Achieving your fitness goals typically involves some sort of daily workout schedules to keep the progress on track. Although your workout routine might not require daily training it is likely that your workout program at least has a 3 day a week schedule to stick with.
Building daily workout schedules is really pretty simple when you understand your goals and what you are trying to accomplish with your workout. Let's take for example a typical goal of building some muscle and burning some fat. A workout routine with these goals in mind would probably involve some kind of weight training and some cardio activities to help with the fat loss.
Now all you would do is focus your weight training style to align with your most important goal. So if you subscribe to the philosophy of this site and focus on strength training it would most likely involve low reps and heavy weights. If you disagree and believe in a bodybuilding style or toning method of training then you might have some interval style weight circuits or some high rep isolation exercises (wasting your time).
If you had a goal of weight loss your daily workout schedules might just have cardio and could be something as simple as run every day to lose weight. If weight doesn't come down then run longer. Of course you could spend all your free time running and it not mean a thing if your diet is loaded with junk.
If you had a goal of building muscle then you might have a strength training program as your workout routine that makes up your daily schedule.
The point is that your workout schedule has to be one that works for you and aligns with your goals. If I said run 5 miles a day and bench press 3 times a week but you hated running and had no desire to have a big bench press then it would be an awful program that produce no results that you cared about. On the other hand if all you cared about was how large your bench press was then you would jump right on board and call this the perfect program.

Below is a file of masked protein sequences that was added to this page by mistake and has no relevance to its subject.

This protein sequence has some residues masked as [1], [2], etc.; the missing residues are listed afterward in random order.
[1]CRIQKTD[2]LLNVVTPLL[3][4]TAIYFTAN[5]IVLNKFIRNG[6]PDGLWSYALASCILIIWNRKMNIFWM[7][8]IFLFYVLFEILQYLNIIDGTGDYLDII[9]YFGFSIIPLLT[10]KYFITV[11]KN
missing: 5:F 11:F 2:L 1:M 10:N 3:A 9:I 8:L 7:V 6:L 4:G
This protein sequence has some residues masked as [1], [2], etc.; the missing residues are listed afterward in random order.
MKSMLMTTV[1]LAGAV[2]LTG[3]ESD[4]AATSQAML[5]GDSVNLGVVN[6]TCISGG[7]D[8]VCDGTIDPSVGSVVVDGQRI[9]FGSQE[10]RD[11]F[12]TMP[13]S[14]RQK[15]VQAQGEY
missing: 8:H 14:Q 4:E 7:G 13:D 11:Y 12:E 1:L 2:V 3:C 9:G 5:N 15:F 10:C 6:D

In reality very few people need to have daily workout schedules and most can get away with training 2-3 times a week. In powerlifting and strength training rest is more important than time spent in the gym. Most strength athletes train just a couple hours a week and then spend the rest of their time resting and eating. Endurance athletes are known to train long hours but even they don't train every day. I would say the only exception would be if you are into a sport, then you might consider adding in some skill training to your workout program so that you had a balance of sports specific training, strength and conditioning.
If you are a hardcore athlete (like you are going to make your living doing it) then you might even throw in an a.m. and p.m. session so you could do something like skills drills in the mornings and one of the other fitness aspects in the evening. Twice a day sessions are also a good way to up the calorie burn if you are looking to drop a lot of weight quickly. You could do some light cardio for time in the mornings and then focus on high intensity training or weight lifting in the evenings.
The options are pretty much limitless but not really that difficult to put together a workout program with a daily routine you can live with. Just keep your most important goals in mind and lay out daily workout schedules that makes since. Stick with what you can realistically do and it will be fine.